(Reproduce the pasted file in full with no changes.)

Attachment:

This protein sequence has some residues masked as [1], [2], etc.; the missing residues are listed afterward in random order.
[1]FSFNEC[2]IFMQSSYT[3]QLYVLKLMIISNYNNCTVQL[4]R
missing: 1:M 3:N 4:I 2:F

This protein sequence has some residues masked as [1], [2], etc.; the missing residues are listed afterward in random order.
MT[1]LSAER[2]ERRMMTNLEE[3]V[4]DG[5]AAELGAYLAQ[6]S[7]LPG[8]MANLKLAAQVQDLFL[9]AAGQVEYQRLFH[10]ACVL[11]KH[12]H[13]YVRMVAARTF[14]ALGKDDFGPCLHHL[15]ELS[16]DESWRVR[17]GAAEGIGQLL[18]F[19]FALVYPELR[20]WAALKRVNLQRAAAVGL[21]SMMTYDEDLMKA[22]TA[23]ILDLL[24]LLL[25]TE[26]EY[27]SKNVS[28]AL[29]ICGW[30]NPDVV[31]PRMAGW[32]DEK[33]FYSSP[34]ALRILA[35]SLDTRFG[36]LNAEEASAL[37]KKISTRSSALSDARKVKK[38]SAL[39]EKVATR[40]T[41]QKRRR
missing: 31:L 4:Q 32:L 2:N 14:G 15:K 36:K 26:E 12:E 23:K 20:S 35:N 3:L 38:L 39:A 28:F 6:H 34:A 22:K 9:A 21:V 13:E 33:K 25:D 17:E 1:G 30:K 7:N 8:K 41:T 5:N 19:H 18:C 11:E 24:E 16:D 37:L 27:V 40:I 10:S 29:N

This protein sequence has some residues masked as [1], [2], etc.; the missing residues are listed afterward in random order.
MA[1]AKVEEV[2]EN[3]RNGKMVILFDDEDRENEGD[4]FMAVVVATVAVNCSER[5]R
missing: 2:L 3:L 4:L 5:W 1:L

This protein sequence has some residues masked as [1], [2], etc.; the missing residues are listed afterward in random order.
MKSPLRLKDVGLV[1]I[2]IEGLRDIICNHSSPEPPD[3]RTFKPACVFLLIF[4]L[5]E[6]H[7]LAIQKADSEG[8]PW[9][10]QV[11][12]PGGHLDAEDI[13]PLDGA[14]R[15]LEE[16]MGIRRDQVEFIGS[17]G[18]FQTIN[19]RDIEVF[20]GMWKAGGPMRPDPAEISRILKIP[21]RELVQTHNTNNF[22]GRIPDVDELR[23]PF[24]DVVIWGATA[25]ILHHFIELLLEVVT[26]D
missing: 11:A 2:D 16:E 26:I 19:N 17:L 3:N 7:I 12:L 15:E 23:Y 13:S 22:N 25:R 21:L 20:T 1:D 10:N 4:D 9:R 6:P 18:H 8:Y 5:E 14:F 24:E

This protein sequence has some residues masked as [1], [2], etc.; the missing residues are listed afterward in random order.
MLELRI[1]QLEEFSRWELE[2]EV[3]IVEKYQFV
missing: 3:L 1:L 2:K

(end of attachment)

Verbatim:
This protein sequence has some residues masked as [1], [2], etc.; the missing residues are listed afterward in random order.
[1]FSFNEC[2]IFMQSSYT[3]QLYVLKLMIISNYNNCTVQL[4]R
missing: 1:M 3:N 4:I 2:F

This protein sequence has some residues masked as [1], [2], etc.; the missing residues are listed afterward in random order.
MT[1]LSAER[2]ERRMMTNLEE[3]V[4]DG[5]AAELGAYLAQ[6]S[7]LPG[8]MANLKLAAQVQDLFL[9]AAGQVEYQRLFH[10]ACVL[11]KH[12]H[13]YVRMVAARTF[14]ALGKDDFGPCLHHL[15]ELS[16]DESWRVR[17]GAAEGIGQLL[18]F[19]FALVYPELR[20]WAALKRVNLQRAAAVGL[21]SMMTYDEDLMKA[22]TA[23]ILDLL[24]LLL[25]TE[26]EY[27]SKNVS[28]AL[29]ICGW[30]NPDVV[31]PRMAGW[32]DEK[33]FYSSP[34]ALRILA[35]SLDTRFG[36]LNAEEASAL[37]KKISTRSSALSDARKVKK[38]SAL[39]EKVATR[40]T[41]QKRRR
missing: 31:L 4:Q 32:L 2:N 14:G 15:K 36:K 26:E 12:E 23:K 20:S 35:N 3:L 38:L 39:A 28:F 6:H 34:A 22:K 9:A 21:V 13:E 33:K 25:D 17:E 1:G 30:K 7:N 8:K 41:T 5:N 19:H 18:C 11:E 24:E 16:D 37:L 27:V 40:I 10:S 29:N

This protein sequence has some residues masked as [1], [2], etc.; the missing residues are listed afterward in random order.
MA[1]AKVEEV[2]EN[3]RNGKMVILFDDEDRENEGD[4]FMAVVVATVAVNCSER[5]R
missing: 2:L 3:L 4:L 5:W 1:L

This protein sequence has some residues masked as [1], [2], etc.; the missing residues are listed afterward in random order.
MKSPLRLKDVGLV[1]I[2]IEGLRDIICNHSSPEPPD[3]RTFKPACVFLLIF[4]L[5]E[6]H[7]LAIQKADSEG[8]PW[9][10]QV[11][12]PGGHLDAEDI[13]PLDGA[14]R[15]LEE[16]MGIRRDQVEFIGS[17]G[18]FQTIN[19]RDIEVF[20]GMWKAGGPMRPDPAEISRILKIP[21]RELVQTHNTNNF[22]GRIPDVDELR[23]PF[24]DVVIWGATA[25]ILHHFIELLLEVVT[26]D
missing: 11:A 2:D 16:E 26:I 19:N 17:L 3:N 7:I 12:L 15:E 23:Y 13:S 22:N 25:R 21:L 20:T 1:D 10:N 4:D 9:R 6:P 18:H 8:Y 5:E 14:F 24:E

This protein sequence has some residues masked as [1], [2], etc.; the missing residues are listed afterward in random order.
MLELRI[1]QLEEFSRWELE[2]EV[3]IVEKYQFV
missing: 3:L 1:L 2:K